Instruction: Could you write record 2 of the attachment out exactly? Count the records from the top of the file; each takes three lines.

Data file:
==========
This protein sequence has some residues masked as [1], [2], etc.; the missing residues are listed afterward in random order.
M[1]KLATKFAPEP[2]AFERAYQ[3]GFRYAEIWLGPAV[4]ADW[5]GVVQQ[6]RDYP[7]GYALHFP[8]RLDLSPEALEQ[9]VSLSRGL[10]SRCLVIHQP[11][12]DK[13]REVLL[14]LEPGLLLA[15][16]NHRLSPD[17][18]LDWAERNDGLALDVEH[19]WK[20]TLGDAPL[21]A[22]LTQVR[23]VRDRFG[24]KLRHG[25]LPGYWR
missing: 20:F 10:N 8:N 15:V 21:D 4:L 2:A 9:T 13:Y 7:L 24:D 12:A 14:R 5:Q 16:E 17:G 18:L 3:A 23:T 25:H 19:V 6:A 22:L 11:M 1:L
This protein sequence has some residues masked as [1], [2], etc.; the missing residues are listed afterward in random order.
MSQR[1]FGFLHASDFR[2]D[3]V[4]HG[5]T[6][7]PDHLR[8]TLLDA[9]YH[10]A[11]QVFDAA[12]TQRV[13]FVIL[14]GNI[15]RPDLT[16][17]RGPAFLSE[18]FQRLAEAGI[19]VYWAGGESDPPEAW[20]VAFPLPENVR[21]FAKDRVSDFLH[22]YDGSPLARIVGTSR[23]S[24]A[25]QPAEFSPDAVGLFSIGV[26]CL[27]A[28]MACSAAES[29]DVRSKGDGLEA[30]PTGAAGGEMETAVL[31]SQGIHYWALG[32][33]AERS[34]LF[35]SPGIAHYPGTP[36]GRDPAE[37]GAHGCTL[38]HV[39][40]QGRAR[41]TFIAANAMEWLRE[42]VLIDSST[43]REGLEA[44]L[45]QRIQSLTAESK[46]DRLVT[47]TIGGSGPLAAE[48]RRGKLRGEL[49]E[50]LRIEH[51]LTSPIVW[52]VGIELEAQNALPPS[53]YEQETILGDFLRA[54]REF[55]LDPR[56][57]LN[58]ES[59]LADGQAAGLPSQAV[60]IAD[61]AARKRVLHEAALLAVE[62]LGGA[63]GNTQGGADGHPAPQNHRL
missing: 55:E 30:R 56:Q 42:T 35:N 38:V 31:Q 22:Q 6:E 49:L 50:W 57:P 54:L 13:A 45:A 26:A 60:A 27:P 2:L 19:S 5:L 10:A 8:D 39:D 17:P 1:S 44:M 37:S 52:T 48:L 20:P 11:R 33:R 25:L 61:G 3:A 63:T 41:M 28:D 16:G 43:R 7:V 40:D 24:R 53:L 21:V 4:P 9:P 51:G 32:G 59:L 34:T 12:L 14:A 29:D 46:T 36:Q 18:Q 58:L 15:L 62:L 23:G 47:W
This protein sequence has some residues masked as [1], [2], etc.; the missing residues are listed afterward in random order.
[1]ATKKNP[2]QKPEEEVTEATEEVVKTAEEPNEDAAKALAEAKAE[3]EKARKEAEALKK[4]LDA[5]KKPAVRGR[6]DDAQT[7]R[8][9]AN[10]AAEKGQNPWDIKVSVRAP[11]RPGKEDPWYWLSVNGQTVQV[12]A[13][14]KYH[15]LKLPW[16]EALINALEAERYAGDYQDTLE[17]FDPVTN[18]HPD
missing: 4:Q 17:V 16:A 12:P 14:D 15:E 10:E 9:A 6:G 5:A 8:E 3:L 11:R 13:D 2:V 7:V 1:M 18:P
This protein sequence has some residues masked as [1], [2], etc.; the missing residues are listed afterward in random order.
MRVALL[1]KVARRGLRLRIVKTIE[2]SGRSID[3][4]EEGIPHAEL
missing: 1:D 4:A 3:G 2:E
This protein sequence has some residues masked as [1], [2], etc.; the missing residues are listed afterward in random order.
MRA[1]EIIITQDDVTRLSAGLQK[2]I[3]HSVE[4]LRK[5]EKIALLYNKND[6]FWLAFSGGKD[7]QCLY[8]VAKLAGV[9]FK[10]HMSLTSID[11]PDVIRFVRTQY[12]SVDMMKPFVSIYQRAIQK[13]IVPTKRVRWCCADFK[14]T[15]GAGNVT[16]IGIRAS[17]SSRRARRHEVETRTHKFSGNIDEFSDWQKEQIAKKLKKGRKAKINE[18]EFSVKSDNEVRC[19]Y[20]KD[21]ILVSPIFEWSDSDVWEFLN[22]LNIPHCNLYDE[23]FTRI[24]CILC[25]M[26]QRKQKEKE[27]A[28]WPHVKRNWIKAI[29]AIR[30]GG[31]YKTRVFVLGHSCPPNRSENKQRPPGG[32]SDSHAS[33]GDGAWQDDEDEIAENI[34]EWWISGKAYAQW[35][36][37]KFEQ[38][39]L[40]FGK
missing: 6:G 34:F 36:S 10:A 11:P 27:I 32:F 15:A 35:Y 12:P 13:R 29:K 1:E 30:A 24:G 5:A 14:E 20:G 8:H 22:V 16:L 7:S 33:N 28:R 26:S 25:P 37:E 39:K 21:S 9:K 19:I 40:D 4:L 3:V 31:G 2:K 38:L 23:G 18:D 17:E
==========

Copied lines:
This protein sequence has some residues masked as [1], [2], etc.; the missing residues are listed afterward in random order.
MSQR[1]FGFLHASDFR[2]D[3]V[4]HG[5]T[6][7]PDHLR[8]TLLDA[9]YH[10]A[11]QVFDAA[12]TQRV[13]FVIL[14]GNI[15]RPDLT[16][17]RGPAFLSE[18]FQRLAEAGI[19]VYWAGGESDPPEAW[20]VAFPLPENVR[21]FAKDRVSDFLH[22]YDGSPLARIVGTSR[23]S[24]A[25]QPAEFSPDAVGLFSIGV[26]CL[27]A[28]MACSAAES[29]DVRSKGDGLEA[30]PTGAAGGEMETAVL[31]SQGIHYWALG[32][33]AERS[34]LF[35]SPGIAHYPGTP[36]GRDPAE[37]GAHGCTL[38]HV[39][40]QGRAR[41]TFIAANAMEWLRE[42]VLIDSST[43]REGLEA[44]L[45]QRIQSLTAESK[46]DRLVT[47]TIGGSGPLAAE[48]RRGKLRGEL[49]E[50]LRIEH[51]LTSPIVW[52]VGIELEAQNALPPS[53]YEQETILGDFLRA[54]REF[55]LDPR[56][57]LN[58]ES[59]LADGQAAGLPSQAV[60]IAD[61]AARKRVLHEAALLAVE[62]LGGA[63]GNTQGGADGHPAPQNHRL
missing: 55:E 30:R 56:Q 42:T 35:N 38:V 31:Q 22:Q 6:E 49:L 50:W 57:P 54:L 13:A 45:A 26:A 60:A 27:P 2:L 19:S 5:L 10:A 8:D 39:D 17:P 1:S 44:M 37:S 52:T 48:L 20:P 11:R 33:R 25:L 61:G 3:A 63:T 41:M 28:D 16:G 43:R 7:V 40:D 24:R 53:L 21:V 4:P 9:P 51:G 32:G 59:L 34:T 12:L 14:A 29:D 46:T 36:Q 18:Q 58:L 15:L 62:L 23:G 47:W